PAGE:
But if you’re someone who has a significant amount of credit card and personal loan debt, I’m here to tell you that the only way you get out of it is by “Going for the Big Wins.” Enough of trying to save money by cancelling that Spotify and Netflix account. Or by eliminating that daily latte at Starbucks. IT WON’T MATTER. You need to take a step back and analyze your financial situation from a birds eye view. Here are a few ways that I believe you can make that happen:

Look into refinancing your mortgage

For a good while in early 2018, all the buzz was surrounding interest rates going higher. Our economy was booming, unemployment was at historic lows, and the stock market was at all time highs. Fast forward to today, and interest rates have actually gone down significantly enough to make mortgage refinancing something that almost everyone should look into if you’re rate is 4.99% or higher. Now, always remember that nothing in life is free. Mortgage lenders don’t just give you lower rates out of the kindness of their hearts. They will charge you for the privilege to take your interest rate from 4.99% to 3.99% in the form of closing cost fees. However, I think that taking advantage of either a lower monthly payment than what you’re paying today; or saving overall interest cost in the thousands of dollars is a BIG WIN. Here’s an example of rate savings using a $300,000 home.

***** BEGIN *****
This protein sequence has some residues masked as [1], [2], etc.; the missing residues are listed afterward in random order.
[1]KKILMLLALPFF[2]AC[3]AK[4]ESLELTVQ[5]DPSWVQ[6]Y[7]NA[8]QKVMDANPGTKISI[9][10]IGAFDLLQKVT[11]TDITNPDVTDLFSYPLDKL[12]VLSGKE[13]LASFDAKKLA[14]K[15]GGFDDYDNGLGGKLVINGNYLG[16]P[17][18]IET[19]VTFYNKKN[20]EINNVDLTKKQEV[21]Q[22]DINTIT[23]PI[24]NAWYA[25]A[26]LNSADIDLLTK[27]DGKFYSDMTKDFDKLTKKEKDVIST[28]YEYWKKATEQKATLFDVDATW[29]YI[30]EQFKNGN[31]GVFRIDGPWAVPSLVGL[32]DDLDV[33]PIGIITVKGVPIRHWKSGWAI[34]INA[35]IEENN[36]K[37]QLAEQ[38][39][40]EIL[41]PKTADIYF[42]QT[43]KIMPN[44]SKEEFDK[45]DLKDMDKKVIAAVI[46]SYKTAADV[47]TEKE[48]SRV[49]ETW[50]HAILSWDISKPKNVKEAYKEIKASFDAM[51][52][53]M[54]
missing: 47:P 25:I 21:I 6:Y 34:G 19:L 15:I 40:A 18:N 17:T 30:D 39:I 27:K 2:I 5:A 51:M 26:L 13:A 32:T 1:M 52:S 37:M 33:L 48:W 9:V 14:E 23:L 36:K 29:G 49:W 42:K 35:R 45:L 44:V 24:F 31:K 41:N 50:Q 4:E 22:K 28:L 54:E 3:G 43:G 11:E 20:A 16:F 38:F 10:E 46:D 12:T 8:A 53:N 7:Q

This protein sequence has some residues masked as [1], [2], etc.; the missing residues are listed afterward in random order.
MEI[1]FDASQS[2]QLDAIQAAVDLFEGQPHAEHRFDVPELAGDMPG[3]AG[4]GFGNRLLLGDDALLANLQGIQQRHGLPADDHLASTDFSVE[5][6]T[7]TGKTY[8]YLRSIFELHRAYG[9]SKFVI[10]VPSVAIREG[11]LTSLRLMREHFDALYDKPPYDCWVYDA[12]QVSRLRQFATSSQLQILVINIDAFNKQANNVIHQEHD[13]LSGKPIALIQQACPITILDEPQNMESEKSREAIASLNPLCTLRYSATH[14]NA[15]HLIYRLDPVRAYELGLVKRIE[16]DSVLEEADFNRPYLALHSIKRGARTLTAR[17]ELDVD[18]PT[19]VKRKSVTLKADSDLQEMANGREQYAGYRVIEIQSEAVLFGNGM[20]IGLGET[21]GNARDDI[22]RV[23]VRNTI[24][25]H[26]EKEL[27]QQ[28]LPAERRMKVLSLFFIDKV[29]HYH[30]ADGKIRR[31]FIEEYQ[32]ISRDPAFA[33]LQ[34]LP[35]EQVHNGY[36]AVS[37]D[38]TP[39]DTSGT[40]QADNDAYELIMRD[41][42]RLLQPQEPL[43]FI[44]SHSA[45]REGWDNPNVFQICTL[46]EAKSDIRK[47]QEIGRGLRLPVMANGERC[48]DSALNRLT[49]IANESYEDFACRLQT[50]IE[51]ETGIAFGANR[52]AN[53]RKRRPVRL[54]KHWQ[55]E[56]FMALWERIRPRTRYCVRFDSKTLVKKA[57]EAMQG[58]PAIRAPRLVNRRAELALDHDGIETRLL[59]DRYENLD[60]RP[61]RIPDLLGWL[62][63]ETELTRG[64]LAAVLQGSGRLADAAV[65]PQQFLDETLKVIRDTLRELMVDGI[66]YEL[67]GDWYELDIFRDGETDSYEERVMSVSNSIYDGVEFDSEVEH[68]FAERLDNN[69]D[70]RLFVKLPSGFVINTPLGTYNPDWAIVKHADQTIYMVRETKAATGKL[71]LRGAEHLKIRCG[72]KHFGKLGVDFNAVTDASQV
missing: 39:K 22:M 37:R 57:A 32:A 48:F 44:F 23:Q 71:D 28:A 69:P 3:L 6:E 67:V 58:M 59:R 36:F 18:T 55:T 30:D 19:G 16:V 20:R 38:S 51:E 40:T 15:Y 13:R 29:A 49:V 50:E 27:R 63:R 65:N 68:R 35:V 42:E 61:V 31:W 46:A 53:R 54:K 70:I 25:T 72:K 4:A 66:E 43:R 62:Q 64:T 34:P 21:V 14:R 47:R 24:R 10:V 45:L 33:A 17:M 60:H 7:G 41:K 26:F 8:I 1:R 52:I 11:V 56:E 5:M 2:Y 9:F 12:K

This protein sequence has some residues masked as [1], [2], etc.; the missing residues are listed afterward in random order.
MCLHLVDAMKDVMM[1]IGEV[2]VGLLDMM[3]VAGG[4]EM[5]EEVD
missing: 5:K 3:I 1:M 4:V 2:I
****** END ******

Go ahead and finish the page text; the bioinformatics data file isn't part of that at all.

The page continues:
• Term: 30 years
  • Interest rate: 4.99%
  • Monthly payment: $1,608.63
  • Total interest paid: $279,107.48

  • Term: 30 years